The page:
This film actually has me rethinking the early work of Harmony Korine now. I think part of the reason some audiences & critics are reacting the way they are to those scenes in Camille Claudel that highlight the cast members with disabilities is because of previous works like Gummo, Julien Donkey-Boy and other various Korine shorts that some people may or may not have seen (I've been told he has a rare short where it's just him videotaping a girl with downs syndrome in a pool). Korine has since moved on from his style of the 90's. Dare I say he's matured as a filmmaker? But he may have burned a bridge for other filmmakers who may want to explore the subject of mental illness and other disabilities in art films. Nowadays, people cant take that subject matter straight on in the way Dumont presents it. There has to be some kind of artsy or ironic statement behind the presence of a disabled person in an art film.

In the case of using real disabled actors, Camille Claudel, 1915 falls somewhere in between the combination of audiences not being mature enough to deal with it and a director going too far by trying to fight a crusade - the misrepresentation of a group of people who are often overlooked. This film does take place in the early 1900's when the handling of folks with disabilities was pretty archaic & dated (I was reminded of Allan King's Warrendale during certain points). Maybe part of what Dumont was trying to do was shed light on how backwards the health system was in the early 1900's but he just took it a little too far.

Michael Pitt as "Blake" in Gus Van Sant's Last Days (L) / Kurt Cobain (R)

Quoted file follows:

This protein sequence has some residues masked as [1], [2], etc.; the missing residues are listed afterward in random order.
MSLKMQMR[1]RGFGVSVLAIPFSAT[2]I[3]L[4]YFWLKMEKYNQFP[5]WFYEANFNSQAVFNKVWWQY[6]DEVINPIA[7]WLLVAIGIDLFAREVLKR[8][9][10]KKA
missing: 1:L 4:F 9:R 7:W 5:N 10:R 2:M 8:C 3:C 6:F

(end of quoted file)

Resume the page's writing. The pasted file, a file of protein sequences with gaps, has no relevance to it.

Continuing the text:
If I had to compare Camille Claudel, 1915 to a particular film in order to give you an idea of what it's like, I guess it's similar to Gus Van Sant's Last Days (I know it's not about Kurt Cobain, but it is about Kurt Cobain). Both films are slow, hypnotic, nature-heavy looks at depressed artists, with only a few brief scenes that highlight the art they create. Instead, the films focus more on the depression that's eating away at these artists. Last Days has a couple of scenes where Blake/Cobain retreats to his music studio to play something but for the most part we get scenes of our depressed main character roaming through the woods or wandering aimlessly through his mansion mumbling to himself. In Dumont's film, there's a few brief moments where Camille/Binoche talks about how she misses her art studio. There's even a scene where she picks up a piece of mud off the ground and tries to sculpt something out of it but eventually gives up (the way in which Camille Claudel breaks down in that scene and throws the mud away kinda reminded me of how Blake/Cobain intentionally brakes the strings off his guitar in the final music scene in Last Days). Camille Claudel, 1915 is a pretty realistic look at depression, how crippling it can be and how it can be triggered from the most unexpected things. Usually in a movie when someone goes in to a depressed mood, they see something obvious that reminds them of a dead relative or some past failure in life. True, these are legitimate reasons for someone to fall in to a depression but sometimes cinema would have you believe those are the only worthy reasons to be depressed. In one scene, Camille/Binoche watches a play rehearsal and as the scene goes on, she slowly breaks down and falls in to a depression. One minute she's smiling and the next minute she's having a crying fit. We later learn that the dialogue in the scene of the play that she was watching triggered memories of a failed relationship she once had. But we don't know that right away. Bruno Dumont wanted to show that depression can be triggered from the most unexpected places.